In any other era, Iran’s suspected attack on Saudi Arabia’s largest oil processing plant would have inflicted unprecedented economic pain on America and the rest of the world, not just a temporary uptick in the price of oil. But that is unlikely to happen this time around, just like it didn’t happen during Iran’s previous acts of belligerence against oil facilities in the Persian Gulf this year. This is because America has largely become energy independent and the global energy super power, a goal that seemed improbably elusive just a decade ago. Trump would be wise to tout America’s oil miracle today and make the Democrats’ war on energy independence a key feature of his economic and national security message headed into 2020.
During the last week in August, the U.S. Energy Information Administration (EIA) announced that American crude oil production had hit an all-time record of 12.5 million barrels per day (bpd). That is an astounding 40 percent increase in production since Trump took office in January 2017.
It’s not just our producing capacity that has grown. Our oil refineries are processing record amounts of oil. Earlier this year, we hit 18.8 million barrels per day through the refineries, clearly keeping up with the supply of production.
In addition to nearly achieving energy independence, the U.S. is now dominating the global market and helping relieve the pressure of Iran and Russia’s petro-tyranny on other countries. When Trump took office, there was essentially no concept of us exporting crude oil to the world. Our exporting capacity has now increased threefold. We are also now importing less oil than ever before.
Then there is the natural gas revolution. Natural gas production has increased 24 percent since Trump took office and is hovering near record highs at 2.74 trillion cubic feet per month. Already in 2011, the U.S. surpassed Russia as the lead producer of natural gas, and now we are flooding the European market. The EIA predicts that U.S. liquified natural gas exports will increase 72 percent this year over last year’s impressive showing.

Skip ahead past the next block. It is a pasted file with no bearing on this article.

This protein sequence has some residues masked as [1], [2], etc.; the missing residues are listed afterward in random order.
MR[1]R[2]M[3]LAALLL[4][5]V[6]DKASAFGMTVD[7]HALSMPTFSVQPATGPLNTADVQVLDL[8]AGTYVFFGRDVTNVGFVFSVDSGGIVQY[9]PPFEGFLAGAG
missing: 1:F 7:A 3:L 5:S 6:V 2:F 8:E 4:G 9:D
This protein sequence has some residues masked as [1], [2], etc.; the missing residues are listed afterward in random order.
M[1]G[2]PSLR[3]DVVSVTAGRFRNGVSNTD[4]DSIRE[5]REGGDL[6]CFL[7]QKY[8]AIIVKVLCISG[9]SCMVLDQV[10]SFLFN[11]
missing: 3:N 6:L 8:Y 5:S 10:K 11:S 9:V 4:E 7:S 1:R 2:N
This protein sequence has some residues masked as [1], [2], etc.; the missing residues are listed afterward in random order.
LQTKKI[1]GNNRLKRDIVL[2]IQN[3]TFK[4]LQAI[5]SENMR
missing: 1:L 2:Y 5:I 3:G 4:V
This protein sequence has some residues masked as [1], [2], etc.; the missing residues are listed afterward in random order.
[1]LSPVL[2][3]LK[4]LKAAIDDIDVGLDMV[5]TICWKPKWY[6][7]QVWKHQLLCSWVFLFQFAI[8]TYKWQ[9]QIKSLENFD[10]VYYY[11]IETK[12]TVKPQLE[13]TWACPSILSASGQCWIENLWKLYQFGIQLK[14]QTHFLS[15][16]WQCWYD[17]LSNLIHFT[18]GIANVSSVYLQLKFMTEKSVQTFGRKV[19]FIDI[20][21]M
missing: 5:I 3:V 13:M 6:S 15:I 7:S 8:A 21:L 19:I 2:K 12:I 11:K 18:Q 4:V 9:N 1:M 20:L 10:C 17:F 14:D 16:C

In petroleum production combined with “other liquids” production, total U.S. production is projected to hit 20.73 million bpd during the fourth quarter of this year, according to the EIA. That is 67 percent and 83 percent more than Saudi Arabia and Russia respectively. Just seven years ago, those countries were producing more than us.
What does this mean for foreign policy? Now is the worst time to capitulate to Iran and ease sanctions. Now is the time to keep applying maximum pressure on Iran directly and also to keep ramping up oil and gas production and exports, thereby indirectly neutralizing any collateral damage from Iran’s acts of destabilization.
The sanctions are working. According to the Wall Street Journal, Iranian oil exports have plummeted from 2.5 million bpd to about 200,000 bpd since Trump pulled out of the Iran deal last May. Meanwhile, our exports are at a record level of 3.16 million bpd, nearly 16 times greater than that of Iran – the exact opposite of what it was under Obama. And despite Iran’s efforts to sabotage the global market, oil prices have remained low thanks to U.S. dominance of the market, contrary to the predictions of State Department voices who argued against sanctions. Thus, even Iran’s dramatically reduced exports must be sold at a cheaper price, further impoverishing the regime.
The WSJ reports that Iran’s gross domestic product is projected to shrink by six percent, while inflation will increase by 37.2 percent, thanks to the country’s declining currency. The situation is unsustainable for the mullahs.